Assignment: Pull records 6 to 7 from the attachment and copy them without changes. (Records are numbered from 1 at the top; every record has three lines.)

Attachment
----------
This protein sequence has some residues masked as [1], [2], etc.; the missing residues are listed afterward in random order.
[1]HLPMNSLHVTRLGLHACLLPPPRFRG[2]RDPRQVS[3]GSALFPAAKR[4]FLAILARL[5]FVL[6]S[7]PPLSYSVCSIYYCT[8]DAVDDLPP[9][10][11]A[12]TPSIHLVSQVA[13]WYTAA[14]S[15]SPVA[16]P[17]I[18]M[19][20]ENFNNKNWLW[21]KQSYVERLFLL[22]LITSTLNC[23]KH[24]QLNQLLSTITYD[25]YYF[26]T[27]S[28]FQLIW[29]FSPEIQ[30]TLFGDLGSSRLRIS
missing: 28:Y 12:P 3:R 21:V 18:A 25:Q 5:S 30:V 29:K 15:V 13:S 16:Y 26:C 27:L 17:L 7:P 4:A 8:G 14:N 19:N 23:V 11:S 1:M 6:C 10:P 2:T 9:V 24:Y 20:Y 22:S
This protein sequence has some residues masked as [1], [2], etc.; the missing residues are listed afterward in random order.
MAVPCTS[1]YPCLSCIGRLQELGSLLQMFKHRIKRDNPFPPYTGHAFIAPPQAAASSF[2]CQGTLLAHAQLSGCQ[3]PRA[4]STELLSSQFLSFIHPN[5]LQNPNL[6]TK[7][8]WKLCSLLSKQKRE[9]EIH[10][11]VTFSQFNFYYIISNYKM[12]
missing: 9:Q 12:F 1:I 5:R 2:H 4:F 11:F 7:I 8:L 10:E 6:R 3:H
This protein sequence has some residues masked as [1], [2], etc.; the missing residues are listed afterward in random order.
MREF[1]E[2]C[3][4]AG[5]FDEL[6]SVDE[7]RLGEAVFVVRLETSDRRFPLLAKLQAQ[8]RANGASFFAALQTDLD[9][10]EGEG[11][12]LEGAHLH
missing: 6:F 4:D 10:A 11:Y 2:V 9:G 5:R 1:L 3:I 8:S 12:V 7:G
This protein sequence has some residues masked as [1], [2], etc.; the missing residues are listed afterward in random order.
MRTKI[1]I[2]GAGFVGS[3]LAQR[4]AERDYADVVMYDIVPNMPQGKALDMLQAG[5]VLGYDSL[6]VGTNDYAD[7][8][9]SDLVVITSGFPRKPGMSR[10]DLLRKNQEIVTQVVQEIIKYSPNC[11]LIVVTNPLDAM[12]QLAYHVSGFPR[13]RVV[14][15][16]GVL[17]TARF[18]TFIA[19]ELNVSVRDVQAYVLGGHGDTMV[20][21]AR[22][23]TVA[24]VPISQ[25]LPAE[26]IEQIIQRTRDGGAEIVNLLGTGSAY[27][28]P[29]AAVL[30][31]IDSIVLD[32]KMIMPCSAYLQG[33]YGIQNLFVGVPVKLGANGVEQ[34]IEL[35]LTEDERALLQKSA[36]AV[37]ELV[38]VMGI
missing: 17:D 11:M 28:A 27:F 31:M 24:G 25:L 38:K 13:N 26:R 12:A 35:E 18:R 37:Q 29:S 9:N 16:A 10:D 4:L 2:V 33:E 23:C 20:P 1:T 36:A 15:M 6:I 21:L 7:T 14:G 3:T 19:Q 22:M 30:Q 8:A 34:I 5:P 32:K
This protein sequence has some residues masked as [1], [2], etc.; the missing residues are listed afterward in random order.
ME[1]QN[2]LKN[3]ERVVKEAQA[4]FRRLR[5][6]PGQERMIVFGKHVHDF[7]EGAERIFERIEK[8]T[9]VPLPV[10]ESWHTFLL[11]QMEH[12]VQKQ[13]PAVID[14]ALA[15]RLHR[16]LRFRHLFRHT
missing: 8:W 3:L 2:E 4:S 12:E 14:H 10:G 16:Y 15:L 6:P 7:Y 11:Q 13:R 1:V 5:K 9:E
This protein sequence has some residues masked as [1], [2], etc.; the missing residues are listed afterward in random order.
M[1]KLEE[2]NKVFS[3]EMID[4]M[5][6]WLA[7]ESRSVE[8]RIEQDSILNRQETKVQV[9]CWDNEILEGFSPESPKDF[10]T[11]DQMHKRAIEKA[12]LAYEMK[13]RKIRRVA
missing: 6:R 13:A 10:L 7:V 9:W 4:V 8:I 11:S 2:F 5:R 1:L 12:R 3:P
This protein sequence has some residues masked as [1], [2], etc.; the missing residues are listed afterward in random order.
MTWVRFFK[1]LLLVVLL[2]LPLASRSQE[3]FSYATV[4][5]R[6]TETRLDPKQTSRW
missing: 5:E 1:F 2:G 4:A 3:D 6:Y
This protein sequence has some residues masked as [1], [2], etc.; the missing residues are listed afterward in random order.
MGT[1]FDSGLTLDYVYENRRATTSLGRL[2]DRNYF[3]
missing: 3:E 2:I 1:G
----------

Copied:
This protein sequence has some residues masked as [1], [2], etc.; the missing residues are listed afterward in random order.
M[1]KLEE[2]NKVFS[3]EMID[4]M[5][6]WLA[7]ESRSVE[8]RIEQDSILNRQETKVQV[9]CWDNEILEGFSPESPKDF[10]T[11]DQMHKRAIEKA[12]LAYEMK[13]RKIRRVA
missing: 6:R 13:A 10:L 7:V 9:W 4:V 8:I 11:S 2:F 5:R 1:L 12:R 3:P
This protein sequence has some residues masked as [1], [2], etc.; the missing residues are listed afterward in random order.
MTWVRFFK[1]LLLVVLL[2]LPLASRSQE[3]FSYATV[4][5]R[6]TETRLDPKQTSRW
missing: 5:E 1:F 2:G 4:A 3:D 6:Y